The Sinema Situation Explained
Sinema is so unpopular with Democrats that she had no choice if she wants to run for reelection
We all thought that winning that 51st Senate seat meant Kyrsten Sinema would fade into the background.
The centrist Arizona Senator announced on Friday morning that she was leaving the Democratic Party and registering as an Independent. According to Politico:
Arizona Sen. Kyrsten Sinema is changing her party affiliation to independent, delivering a jolt to Democrats’ narrow majority and Washington along with it.
In a 45-minute interview, the first-term senator told POLITICO that she will not caucus with Republicans and suggested that she intends to vote the same way she has for four years in the Senate. “Nothing will change about my values or my behavior,” she said.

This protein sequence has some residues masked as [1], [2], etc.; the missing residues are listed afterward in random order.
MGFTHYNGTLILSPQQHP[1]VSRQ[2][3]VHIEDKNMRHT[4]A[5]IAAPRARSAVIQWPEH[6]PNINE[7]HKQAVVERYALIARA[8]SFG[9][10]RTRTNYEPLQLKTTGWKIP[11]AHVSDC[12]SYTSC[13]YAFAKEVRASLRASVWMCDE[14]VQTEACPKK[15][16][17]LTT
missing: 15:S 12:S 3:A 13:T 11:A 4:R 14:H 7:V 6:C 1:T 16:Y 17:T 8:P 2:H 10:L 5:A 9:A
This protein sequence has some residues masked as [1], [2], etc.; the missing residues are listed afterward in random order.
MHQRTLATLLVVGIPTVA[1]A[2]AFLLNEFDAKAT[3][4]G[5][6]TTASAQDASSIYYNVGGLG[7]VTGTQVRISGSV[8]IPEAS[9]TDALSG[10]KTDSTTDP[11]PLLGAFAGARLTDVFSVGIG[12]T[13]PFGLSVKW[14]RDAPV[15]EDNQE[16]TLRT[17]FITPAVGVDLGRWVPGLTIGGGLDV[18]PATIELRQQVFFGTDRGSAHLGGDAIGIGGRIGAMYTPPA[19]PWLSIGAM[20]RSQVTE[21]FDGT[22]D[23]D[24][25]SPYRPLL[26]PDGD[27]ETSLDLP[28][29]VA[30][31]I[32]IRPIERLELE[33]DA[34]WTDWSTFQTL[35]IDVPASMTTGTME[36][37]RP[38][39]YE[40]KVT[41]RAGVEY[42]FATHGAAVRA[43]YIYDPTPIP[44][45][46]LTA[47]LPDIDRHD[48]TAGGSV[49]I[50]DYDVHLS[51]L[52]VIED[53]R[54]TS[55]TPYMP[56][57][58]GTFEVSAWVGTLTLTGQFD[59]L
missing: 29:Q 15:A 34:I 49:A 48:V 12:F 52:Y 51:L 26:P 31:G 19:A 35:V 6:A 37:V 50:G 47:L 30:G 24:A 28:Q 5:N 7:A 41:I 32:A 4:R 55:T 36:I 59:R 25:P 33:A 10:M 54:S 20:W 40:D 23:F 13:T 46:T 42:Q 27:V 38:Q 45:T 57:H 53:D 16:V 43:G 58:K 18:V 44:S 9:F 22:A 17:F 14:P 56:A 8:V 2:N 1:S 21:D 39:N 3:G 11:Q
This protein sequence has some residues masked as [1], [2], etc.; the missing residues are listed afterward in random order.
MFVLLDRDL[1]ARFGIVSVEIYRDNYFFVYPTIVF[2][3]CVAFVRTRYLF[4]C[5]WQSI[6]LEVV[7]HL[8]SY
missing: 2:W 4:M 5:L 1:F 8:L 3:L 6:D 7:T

And here is the nonsensical, pablum-filled video that Sinema released to explain her decision.
Sinema’s decision induced anger and panic among Democrats and a fair amount of schadenfreude among Republicans. Early analysis was confusing and Sinema remained typically opaque. Here’s my take on why she changed her affiliation and what it means.
This is Mostly NBD
Raphael Warnock’s reelection this week means Democrats now have a functional majority. Democrats can ignore McConnell on the organizing resolution, they have majorities on all of the committees and wield the power to send subpoenas without Republican consent.
Over the last couple of years, Mitch McConnell and other Republicans reportedly made numerous efforts to recruit Sinema. There has been a long-running fear that Sinema would join the Republican Caucus, with whom she sometimes votes and pals around.
That’s not what happened.
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